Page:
Earlier this year, the government of Canada launched its Innovation Agenda, actively soliciting advice from the public on how to increase the country’s profile as world leader in innovation, including how to improve the role of the education system in raising the next generation of tech leaders.
But at least a couple of academics have raised a flag defending the role that the humanities and social sciences play in creating a more robust version of innovation than if every educational institution in the country were to sacrifice literature and the arts in order to simply teach everyone how to code or become engineers.
At a workshop called “Strengthening innovation through scholarship and community”, part of the Federation for the Humanities and Social Sciences 2016 annual conference at Hart House on the University of Toronto campus earlier this month, Dr. Richard Hawkins made the case for strengthening the humanities in an era during which education is being asked to justify its place in a society that increasingly values metrics like return-on-investment over meaningfully engaging citizens and enriching human lives, which is after all the reason that technology exists in the first place.
“What the government wants is more new things being invented in our engineering labs. They want us to take those things, patent them, form new technology companies, commercialize them and then have them hopefully turn into Apple or Microsoft,” said Hawkins.
Hawkins, former Canada Research Chair in the Social Context of Technology, is a professor in the University of Calgary’s department of communication, media and film.
“The main thing the government wants is the economy to diversify,” said Hawkins. “They want all of these immediate, practical benefits, and then they are hoping that all of these other kinds of things can accrue from that. So I think we have to start by making a case for ourselves in the relevance of the work that we do.”
Anyone who might dismiss the importance of the humanities towards fostering Canada’s next tech sector visionary might do well to remember that Slack CEO Stewart Butterfield studied philosophy at the University of Victoria, focusing in particular on the work of Baruch Spinoza, before going on to found one of the most hotly discussed and heavily financed start-up unicorns in the 21st century’s young history.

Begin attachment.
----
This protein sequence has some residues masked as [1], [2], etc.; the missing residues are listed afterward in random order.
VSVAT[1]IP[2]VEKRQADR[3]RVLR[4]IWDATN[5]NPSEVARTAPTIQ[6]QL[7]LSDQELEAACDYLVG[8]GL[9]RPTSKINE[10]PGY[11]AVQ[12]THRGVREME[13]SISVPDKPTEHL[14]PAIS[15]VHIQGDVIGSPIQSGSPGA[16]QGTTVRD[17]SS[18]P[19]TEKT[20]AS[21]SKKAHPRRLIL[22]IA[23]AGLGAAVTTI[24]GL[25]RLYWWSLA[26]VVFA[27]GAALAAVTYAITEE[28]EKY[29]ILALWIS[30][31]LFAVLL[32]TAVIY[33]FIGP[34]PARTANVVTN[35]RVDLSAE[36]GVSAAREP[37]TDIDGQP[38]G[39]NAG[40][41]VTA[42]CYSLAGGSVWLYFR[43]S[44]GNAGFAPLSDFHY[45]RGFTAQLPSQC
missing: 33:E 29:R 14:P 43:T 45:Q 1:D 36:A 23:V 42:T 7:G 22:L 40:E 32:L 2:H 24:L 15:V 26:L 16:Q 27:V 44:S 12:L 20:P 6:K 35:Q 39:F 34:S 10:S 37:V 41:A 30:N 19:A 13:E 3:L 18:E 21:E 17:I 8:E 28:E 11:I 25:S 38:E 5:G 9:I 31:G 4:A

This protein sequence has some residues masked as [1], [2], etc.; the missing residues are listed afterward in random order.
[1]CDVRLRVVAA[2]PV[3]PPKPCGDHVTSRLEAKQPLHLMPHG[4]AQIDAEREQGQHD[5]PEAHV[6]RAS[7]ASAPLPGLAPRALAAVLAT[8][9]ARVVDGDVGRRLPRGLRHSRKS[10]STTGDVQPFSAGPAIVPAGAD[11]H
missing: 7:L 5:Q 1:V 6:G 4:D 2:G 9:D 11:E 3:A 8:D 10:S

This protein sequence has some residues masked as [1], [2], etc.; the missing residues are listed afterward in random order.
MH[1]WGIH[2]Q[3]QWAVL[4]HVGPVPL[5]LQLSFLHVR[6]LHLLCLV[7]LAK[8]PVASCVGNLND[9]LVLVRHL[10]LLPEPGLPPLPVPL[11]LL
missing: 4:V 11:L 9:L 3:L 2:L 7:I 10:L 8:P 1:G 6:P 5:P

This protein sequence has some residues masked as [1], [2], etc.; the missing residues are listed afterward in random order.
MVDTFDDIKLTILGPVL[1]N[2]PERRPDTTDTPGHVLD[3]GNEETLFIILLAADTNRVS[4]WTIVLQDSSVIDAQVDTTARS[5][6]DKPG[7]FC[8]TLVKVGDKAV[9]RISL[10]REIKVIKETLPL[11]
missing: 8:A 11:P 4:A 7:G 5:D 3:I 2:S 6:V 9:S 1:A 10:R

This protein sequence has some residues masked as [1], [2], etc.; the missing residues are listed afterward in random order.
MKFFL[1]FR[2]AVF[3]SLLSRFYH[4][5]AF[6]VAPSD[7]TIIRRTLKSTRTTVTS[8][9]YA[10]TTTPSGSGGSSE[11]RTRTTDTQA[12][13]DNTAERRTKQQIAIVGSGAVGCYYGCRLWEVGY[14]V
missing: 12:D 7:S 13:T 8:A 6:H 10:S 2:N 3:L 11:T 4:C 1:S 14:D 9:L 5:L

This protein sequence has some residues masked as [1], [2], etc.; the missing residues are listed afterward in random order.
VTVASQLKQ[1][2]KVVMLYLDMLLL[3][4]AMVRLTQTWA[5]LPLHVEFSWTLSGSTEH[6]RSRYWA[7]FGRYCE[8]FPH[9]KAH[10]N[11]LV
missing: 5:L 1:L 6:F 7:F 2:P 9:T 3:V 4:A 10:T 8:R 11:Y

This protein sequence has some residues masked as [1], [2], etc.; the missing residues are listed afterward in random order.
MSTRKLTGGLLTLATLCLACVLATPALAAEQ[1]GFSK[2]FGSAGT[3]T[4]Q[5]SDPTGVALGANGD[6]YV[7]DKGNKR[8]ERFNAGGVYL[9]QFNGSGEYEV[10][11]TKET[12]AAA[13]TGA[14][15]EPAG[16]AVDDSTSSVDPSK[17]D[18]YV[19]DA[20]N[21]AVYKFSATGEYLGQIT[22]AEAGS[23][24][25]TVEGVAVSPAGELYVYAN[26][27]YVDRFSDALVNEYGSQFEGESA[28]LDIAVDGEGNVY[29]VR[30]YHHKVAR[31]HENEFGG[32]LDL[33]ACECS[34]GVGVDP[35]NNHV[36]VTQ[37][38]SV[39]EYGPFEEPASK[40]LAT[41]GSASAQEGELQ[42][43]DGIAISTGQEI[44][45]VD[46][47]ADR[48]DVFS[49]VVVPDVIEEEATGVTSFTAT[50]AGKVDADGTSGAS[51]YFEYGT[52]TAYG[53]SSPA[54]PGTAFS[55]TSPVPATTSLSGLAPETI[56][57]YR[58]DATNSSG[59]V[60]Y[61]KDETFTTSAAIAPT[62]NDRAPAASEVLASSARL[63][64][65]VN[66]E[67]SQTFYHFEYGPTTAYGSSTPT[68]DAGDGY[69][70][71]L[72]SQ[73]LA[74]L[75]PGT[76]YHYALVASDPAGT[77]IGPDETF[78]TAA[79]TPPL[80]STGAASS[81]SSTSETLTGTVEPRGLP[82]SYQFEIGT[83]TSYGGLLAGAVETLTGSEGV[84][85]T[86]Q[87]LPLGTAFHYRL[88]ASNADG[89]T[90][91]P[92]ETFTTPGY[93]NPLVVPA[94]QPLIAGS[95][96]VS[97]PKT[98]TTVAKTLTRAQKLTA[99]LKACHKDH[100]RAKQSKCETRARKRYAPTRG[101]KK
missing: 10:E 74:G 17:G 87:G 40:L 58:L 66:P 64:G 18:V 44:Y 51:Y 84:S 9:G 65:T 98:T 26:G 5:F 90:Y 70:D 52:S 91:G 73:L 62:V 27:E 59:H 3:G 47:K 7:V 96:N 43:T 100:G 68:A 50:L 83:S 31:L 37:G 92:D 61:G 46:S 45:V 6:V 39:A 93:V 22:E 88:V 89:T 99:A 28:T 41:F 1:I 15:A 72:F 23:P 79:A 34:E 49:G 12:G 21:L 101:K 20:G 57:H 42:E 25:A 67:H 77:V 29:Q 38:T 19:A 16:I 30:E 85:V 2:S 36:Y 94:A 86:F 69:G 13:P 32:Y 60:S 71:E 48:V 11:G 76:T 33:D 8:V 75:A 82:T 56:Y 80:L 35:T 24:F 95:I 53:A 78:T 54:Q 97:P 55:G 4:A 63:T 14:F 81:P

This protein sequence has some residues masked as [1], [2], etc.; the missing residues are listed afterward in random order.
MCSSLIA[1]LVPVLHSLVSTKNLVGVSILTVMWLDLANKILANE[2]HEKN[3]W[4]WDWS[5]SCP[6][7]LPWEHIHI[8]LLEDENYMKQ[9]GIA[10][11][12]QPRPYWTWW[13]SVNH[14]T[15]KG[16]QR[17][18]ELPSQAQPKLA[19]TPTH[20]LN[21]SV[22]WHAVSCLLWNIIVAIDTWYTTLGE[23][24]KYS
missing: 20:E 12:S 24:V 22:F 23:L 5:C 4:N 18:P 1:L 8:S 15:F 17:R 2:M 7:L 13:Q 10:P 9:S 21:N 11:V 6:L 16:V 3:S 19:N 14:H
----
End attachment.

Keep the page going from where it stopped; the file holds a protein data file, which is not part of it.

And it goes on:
Butterfield was also obsessed with ’90s jam band Phish, participating heavily in the rec.music.phish online community, going to show that no one is perfect.
“Defined simply, innovation is the process of creating value from change,” reads the submission made in September by the Federation to the government’s Innovation Agenda.
In the government’s haste to diversify Canada’s economy away from the resource sector towards the “resourcefulness” sector, and to push for the creation of more companies like Shopify, Hootsuite, Vision Critical and Vidyard, it would be easy to forget the value of post-secondary education in creating well-rounded citizens with fully developed critical faculties in favour of just going along with the pressure put on universities to adjust their relationship with students to one that resembles a consumer-service provider type of transaction, rather than facilitating a free space for open-minded debate and the creation of meaning.
“We need a more complete understanding of innovation that includes research and insight from all disciplines,” wrote Federation president and Munk School of Global Affairs director Stephen Toope in a July 2016 article for the Hill Times. “To meet the challenges ahead, we’ll need help from a broad range of non-technological innovators, including designers, economists, business managers, political scientists, humanities researchers, psychologists, legal experts and artists.”
Discussing the potential for the government’s Innovation Agenda to get bogged down in partisan point-scoring and bureaucratic rhetoric, at least one of Hawkins’ co-presenters doesn’t sound hopeful.
“I started out in the spring being hugely optimistic about its potential and I have been ratcheting my expectations down steadily, and they are now pretty minimal,” said David Wolfe, University of Toronto Mississauga political science professor and co-director of the Innovation Policy Lab. “The government has created a very confusing and conflicted policy process for developing an innovation agenda. And that’s never a recipe for good policy.”